'This was the most bipartisan impeachment in our country's history': Rep. Dean

George Stephanopoulos interviews House manager Rep. Madeleine Dean, D-Pa., on “This Week.”
5:38 | 02/14/21

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Transcript for 'This was the most bipartisan impeachment in our country's history': Rep. Dean
We're now joined by house impeachment manager Madeleine Dean. Congresswoman Dean, thank you for join ugh us this morning. First of all, your reaction to the verdict. President trump as you know is claiming vindication, calling it a witch hunt. What message does an acquittal verdict send? Well, as you pointed out, and as Dr. Cassidy pointed out, this was the most bipartisan impeachment in our country's history, so I understand and the American people understand that Donald Trump was guilty of these crimes against our nation, against his constitutional oath, so I give credit to the seven Republicans who stood with us, who followed the facts, who looked at the law, who looked at the evidence and found this president guilty of high crimes and misdemeanors. You and your fellow managers at points got emotional during this debate. Just give us a sense of what it felt like to be on the senate floor this week making the case. Well, I have to admit to you, it was a solemn honor. It felt very sober, very solemn, but I was very proud to be a part of extraordinary team of managers led so well by lead manager Jamie Raskin, and of course we were supported by a terrific team. It felt like the gravity of the constitution was resting on our shoulders. Many have said that the constitution is a precious thing, that democracy a precious thing and it's fragile, and I think we did very well, we put forward the strongest case based on the evidence and the law and the responsibility of this president that this president just absolutely abandoned his oath. I'm very proud of what we did. It felt very sober and solemn. As the vote was taken I was standing in the chamber as the vote was taken and you know that each senator must stand and say his or her vote. And what they said was, either guilty or not guilty. It was powerful to hear the 57 guilties and then it was puzzling to hear and see Mitch Mcconnell stand and say not guilty and then minutes later stand again and say he was guilty of everything. History will remember that statement of speaking out of two sides of his mouth. You saw senator Mcconnell and others suggest that president trump should face possible criminal charges, or could face possible criminal charges in the future. Several of your colleagues have said the same thing. Do you believe that those charges should be pursued? I have to admit, I'd rather stay in my lane and the lane I'm in I'm very proud that the house impeached this president a second time. We brought forward an article of impeachment, we tried the case with a conviction of believing in our country and our democracy. I'll leave criminal charges to those who are experts on that. Explain what happened with witnesses. Trying to decide what to do. You secured the vote to have witnesses and then agreed instead to stipulate that congresswoman herrera-beutler's statement could be put in the record. Some Democrats said you caved. Your response? Not at all. I give a lot of credit to representative herrera-beutler. Coming forward with that information that revealed the state of mind of this president when he's being called desperate calls to help, to send troops, to send help, to protect the capitol and to protect the joint session of congress, and his own vice president, what was his state of mind? He was more concerned about his so-called big lie and the rigged election. I give her a lot of credit. We didn't need more witnesses. America witnessed this. We were in room full of witnesses and victims. We needed no more witnesses but what we were able to secure was a stipulation by the former president's lawyers that what she had said was true, it was entered into the record, further witness of the high crime and insurrection incited by the president. Minutes later, the president's lawyer denied that on the floor of the senate. Well, the president's lawyers really struggled, I think the world witnessd that. They struggled with their own credibility. They absolutely struggled with legal arguments, they struggled to understand or even recognize the gravity of the evidence. I thought their performance reflected really their client. Final question on this question of a 9/11-style commission, is that something you believe the house and senate should pursue at this point? Think about it, for the first time in however many years, we had an insurrection incited by the president of the united States, where five people died, more have died since, hundreds were injured. People lost fingers, lost eyesight. The house was desecrated, the capitol was desecrated, people were terrorized, this was incited by the president of the United States, of course there must be a full commission, an impartial commission not guided by politics but filled with people who would stand up to the courage of their conviction like Dr. Cassidy. Congresswoman Dean, thanks for your time this morning.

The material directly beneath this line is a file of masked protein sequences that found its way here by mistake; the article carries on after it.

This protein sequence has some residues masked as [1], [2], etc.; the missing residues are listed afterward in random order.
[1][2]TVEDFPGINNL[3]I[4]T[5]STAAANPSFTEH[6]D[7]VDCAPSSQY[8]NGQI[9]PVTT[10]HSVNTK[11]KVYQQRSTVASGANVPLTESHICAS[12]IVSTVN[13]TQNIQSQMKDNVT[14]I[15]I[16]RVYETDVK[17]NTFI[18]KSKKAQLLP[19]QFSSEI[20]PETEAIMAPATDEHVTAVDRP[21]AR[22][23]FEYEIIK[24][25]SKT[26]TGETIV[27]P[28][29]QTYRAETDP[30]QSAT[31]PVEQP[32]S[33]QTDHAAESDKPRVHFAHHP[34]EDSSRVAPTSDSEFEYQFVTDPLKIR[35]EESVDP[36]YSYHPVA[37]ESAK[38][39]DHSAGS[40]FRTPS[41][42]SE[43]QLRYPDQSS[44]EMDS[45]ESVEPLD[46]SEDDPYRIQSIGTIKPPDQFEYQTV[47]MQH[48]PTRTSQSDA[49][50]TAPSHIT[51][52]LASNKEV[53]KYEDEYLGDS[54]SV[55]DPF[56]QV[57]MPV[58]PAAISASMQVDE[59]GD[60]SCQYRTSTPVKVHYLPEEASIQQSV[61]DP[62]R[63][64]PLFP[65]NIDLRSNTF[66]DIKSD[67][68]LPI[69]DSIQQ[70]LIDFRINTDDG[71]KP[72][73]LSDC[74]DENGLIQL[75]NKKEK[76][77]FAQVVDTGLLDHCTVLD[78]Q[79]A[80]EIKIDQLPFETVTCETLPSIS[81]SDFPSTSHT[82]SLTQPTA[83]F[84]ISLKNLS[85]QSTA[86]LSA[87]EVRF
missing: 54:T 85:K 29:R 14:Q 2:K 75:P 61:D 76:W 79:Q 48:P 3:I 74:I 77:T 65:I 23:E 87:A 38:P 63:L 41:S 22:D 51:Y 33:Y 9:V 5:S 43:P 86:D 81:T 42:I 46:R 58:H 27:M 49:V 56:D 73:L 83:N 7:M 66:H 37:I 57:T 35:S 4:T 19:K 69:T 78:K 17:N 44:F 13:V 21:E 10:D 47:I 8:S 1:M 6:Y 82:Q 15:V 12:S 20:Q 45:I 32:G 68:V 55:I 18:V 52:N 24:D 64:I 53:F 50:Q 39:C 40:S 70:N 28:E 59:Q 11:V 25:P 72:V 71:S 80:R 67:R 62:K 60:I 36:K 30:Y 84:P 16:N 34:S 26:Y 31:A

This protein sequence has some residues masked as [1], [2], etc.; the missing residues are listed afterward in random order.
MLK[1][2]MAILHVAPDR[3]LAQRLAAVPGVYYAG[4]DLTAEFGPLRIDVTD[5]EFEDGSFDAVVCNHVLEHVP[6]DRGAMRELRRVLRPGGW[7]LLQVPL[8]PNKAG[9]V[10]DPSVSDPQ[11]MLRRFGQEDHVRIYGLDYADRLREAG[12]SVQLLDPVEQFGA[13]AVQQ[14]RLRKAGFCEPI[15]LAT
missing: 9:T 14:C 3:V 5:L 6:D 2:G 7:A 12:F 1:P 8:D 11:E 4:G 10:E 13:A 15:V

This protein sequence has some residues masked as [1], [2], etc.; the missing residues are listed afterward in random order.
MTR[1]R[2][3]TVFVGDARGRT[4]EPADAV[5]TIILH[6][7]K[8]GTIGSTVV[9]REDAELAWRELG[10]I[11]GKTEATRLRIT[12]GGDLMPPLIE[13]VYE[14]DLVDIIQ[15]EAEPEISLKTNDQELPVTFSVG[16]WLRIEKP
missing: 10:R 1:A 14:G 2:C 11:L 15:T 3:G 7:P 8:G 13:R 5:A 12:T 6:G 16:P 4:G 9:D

This transcript has been automatically generated and may not be 100% accurate.

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